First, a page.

They spawn throughout the late spring and summer, and it’s not uncommon to find as many as 30 or 40 of them in the same location. They’re pretty easy to catch with lightweight tackle, finesse techniques, and fast-action rods and reels.
Ultralight is the best way to go because feeling every little nibble is essential. These guys don’t strike hard like bass do so you’ll need to feel everything otherwise they’ll eat your bait without you even knowing it.
Sunfish Fishing in Florida
These guys are known as shellcrackers around here, and they eat a variety of live bait ranging from worms to clams and snails. March and April are their prime spawning seasons, and they spend most of their time around hard bottoms near rocky dams. They grow a little bit larger than most bluegill, and it’s not uncommon to find sunfish larger than one pound.
Lightweight tackle and ultralight applications are best here as well. Be alert, and pay attention to every little nibble you feel.
Top Panfishing Techniques
We’ve talked about the baits and lures we should use, but let’s speak more specifically about the fishing techniques you should use for panfishing in Florida. We know that fishing near rocks and dams is the best strategy, but how should we present our bait?
Slow Rolling: Slow rolling jigs is one of my favorite methods. It involves casting long distances with a top quality casting rod. Cast beyond your target area and return to that area with a slow and steady retrieval. It’s one of the simplest methods of casting, but it allows you to pass right over your target. I recommend using something like the St. Croix Legend.
Vertical Jigging: If you’re fishing around structures, you’ll want to try vertical jigging. This involves pitching or dropping the bait near the boat and jigging it with the tip of the rod. Being able to identify shoreline structure is key, so having a fish finder like the Humminbird Helix 7 will help you locate fish that are holding to structure.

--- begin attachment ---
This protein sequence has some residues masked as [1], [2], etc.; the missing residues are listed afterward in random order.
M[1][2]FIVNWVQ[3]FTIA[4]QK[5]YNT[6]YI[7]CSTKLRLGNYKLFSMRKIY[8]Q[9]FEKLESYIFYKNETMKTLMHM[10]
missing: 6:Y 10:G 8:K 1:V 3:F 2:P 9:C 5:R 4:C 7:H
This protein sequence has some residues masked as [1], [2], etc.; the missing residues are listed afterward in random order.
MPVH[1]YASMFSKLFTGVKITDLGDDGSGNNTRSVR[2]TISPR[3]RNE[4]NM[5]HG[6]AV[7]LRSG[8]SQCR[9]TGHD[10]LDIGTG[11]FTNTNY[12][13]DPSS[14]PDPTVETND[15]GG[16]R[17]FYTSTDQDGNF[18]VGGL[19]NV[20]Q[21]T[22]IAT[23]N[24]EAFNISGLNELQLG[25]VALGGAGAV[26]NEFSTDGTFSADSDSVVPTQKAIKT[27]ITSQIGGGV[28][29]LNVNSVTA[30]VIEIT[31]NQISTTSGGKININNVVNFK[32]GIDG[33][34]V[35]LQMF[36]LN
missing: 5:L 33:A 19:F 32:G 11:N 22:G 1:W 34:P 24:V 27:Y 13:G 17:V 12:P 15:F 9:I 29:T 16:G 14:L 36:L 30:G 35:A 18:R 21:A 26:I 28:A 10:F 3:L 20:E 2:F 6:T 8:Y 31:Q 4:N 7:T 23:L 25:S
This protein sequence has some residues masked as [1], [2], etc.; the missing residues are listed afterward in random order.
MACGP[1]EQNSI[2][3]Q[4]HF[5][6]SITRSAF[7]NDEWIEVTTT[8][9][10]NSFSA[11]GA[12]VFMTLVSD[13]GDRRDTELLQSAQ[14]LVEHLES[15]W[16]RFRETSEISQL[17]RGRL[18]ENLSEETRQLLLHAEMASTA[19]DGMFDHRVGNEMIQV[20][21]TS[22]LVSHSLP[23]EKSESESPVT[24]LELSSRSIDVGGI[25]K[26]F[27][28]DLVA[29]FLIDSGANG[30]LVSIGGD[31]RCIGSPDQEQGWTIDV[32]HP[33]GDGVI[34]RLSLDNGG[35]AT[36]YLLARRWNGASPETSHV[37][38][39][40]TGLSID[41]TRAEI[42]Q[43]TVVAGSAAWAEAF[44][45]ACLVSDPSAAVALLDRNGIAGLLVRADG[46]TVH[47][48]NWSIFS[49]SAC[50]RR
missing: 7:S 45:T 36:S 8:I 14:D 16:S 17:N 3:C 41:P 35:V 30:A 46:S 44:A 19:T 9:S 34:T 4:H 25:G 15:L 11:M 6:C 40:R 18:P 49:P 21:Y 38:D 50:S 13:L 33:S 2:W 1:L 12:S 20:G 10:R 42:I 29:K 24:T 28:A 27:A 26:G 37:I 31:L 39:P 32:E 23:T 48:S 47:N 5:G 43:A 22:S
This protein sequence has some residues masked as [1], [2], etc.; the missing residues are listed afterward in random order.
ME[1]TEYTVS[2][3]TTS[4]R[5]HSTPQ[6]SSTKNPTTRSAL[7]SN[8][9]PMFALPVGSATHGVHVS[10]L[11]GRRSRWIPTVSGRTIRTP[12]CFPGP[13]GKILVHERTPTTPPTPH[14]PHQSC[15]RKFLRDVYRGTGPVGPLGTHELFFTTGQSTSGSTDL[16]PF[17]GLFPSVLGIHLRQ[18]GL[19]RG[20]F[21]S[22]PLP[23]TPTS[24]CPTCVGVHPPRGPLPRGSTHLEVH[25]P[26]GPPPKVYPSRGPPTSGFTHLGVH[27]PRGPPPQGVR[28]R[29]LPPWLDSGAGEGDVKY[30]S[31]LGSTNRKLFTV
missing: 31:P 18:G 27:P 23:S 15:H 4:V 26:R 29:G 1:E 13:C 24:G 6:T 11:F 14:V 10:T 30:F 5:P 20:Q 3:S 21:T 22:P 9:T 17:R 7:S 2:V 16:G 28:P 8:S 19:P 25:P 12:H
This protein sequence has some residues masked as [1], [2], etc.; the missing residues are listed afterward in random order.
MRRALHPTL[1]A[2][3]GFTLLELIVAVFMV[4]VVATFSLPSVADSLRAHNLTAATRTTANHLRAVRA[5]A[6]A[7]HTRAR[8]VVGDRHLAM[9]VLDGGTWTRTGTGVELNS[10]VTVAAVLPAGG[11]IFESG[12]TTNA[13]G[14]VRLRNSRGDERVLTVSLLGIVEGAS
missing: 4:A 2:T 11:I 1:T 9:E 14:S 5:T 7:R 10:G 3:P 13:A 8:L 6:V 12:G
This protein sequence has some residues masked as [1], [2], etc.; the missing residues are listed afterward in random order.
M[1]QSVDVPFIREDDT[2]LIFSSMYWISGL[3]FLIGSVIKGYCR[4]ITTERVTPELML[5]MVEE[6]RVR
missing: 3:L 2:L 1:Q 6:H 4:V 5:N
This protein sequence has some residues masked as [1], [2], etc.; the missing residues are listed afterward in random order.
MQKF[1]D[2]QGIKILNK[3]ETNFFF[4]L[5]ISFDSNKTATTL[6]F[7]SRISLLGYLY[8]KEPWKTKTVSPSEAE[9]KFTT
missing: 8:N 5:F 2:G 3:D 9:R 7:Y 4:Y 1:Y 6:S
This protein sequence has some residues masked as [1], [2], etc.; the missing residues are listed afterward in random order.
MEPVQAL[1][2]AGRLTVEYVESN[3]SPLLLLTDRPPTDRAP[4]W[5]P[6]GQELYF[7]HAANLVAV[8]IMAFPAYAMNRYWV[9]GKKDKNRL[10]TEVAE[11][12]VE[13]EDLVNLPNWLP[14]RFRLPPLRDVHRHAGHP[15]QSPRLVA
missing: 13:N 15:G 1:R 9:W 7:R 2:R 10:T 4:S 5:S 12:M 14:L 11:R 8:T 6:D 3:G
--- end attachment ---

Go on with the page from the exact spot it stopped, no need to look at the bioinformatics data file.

Dabbling: This technique works best when fishing in the area of a river that dumps into a larger body of water. You’ll cast out right where the river feeds in and use the water movement to keep the lure in place. This action creates a natural movement of the lure and works great with live bait.
Where to Find Panfish in FL?
The best part about panfishing in Florida is that you can find them almost anywhere. If you’re targeting them for cooking or to introduce your kids to fishing, this is a great place to start. Most panfish start spawning season in the spring, with their best fishing around April. All the canals surrounding the Everglades, Lake Okeechobee, Orlando, and Kissimmee are great places to find most panfish.
At this point you should understand what panfishing is and know all about the most popular panfish in Florida. These fish are a great introduction to fishing for children, they’re tasty, and fun to chase.
If you’re in need of a unique and exciting day of fishing, panfishing offers a lot more of a thrill than you think. Good luck out there!
- How to Choose a Fish Finder For All Times and Conditions - March 1, 2024
- Flipping Rods: Experts Punch, Flip and Pitch the Best Sticks - February 2, 2024
- Panfishing in Florida: Bluegill, Sunnies, and Crappie - January 19, 2024